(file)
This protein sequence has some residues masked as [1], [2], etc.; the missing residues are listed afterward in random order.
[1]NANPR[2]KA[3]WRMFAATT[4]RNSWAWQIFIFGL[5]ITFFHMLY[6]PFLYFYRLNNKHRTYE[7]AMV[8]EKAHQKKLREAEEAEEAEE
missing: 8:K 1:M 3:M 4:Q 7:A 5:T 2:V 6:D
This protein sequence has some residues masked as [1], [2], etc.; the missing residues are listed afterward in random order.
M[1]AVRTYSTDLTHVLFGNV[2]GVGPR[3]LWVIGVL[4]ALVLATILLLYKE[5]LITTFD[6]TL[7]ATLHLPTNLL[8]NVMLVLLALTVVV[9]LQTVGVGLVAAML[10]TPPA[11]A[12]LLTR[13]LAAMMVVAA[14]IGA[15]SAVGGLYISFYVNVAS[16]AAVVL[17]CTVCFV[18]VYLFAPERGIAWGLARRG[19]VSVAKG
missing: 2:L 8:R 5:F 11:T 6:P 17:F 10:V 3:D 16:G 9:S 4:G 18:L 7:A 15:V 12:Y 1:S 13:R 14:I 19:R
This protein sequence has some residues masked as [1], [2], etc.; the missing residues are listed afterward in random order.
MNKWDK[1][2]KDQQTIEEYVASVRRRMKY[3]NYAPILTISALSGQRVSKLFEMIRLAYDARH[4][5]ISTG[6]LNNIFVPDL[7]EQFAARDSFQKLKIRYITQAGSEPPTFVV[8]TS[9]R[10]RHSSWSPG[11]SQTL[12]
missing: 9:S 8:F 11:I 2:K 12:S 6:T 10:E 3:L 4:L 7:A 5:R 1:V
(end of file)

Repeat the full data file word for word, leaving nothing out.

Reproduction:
This protein sequence has some residues masked as [1], [2], etc.; the missing residues are listed afterward in random order.
[1]NANPR[2]KA[3]WRMFAATT[4]RNSWAWQIFIFGL[5]ITFFHMLY[6]PFLYFYRLNNKHRTYE[7]AMV[8]EKAHQKKLREAEEAEEAEE
missing: 8:K 1:M 3:M 4:Q 7:A 5:T 2:V 6:D
This protein sequence has some residues masked as [1], [2], etc.; the missing residues are listed afterward in random order.
M[1]AVRTYSTDLTHVLFGNV[2]GVGPR[3]LWVIGVL[4]ALVLATILLLYKE[5]LITTFD[6]TL[7]ATLHLPTNLL[8]NVMLVLLALTVVV[9]LQTVGVGLVAAML[10]TPPA[11]A[12]LLTR[13]LAAMMVVAA[14]IGA[15]SAVGGLYISFYVNVAS[16]AAVVL[17]CTVCFV[18]VYLFAPERGIAWGLARRG[19]VSVAKG
missing: 2:L 8:R 5:F 11:T 6:P 17:F 10:V 3:D 16:G 9:S 4:G 18:L 7:A 15:V 12:Y 1:S 13:R 14:I 19:R
This protein sequence has some residues masked as [1], [2], etc.; the missing residues are listed afterward in random order.
MNKWDK[1][2]KDQQTIEEYVASVRRRMKY[3]NYAPILTISALSGQRVSKLFEMIRLAYDARH[4][5]ISTG[6]LNNIFVPDL[7]EQFAARDSFQKLKIRYITQAGSEPPTFVV[8]TS[9]R[10]RHSSWSPG[11]SQTL[12]
missing: 9:S 8:F 11:I 2:K 12:S 6:T 10:E 3:L 4:L 7:A 5:R 1:V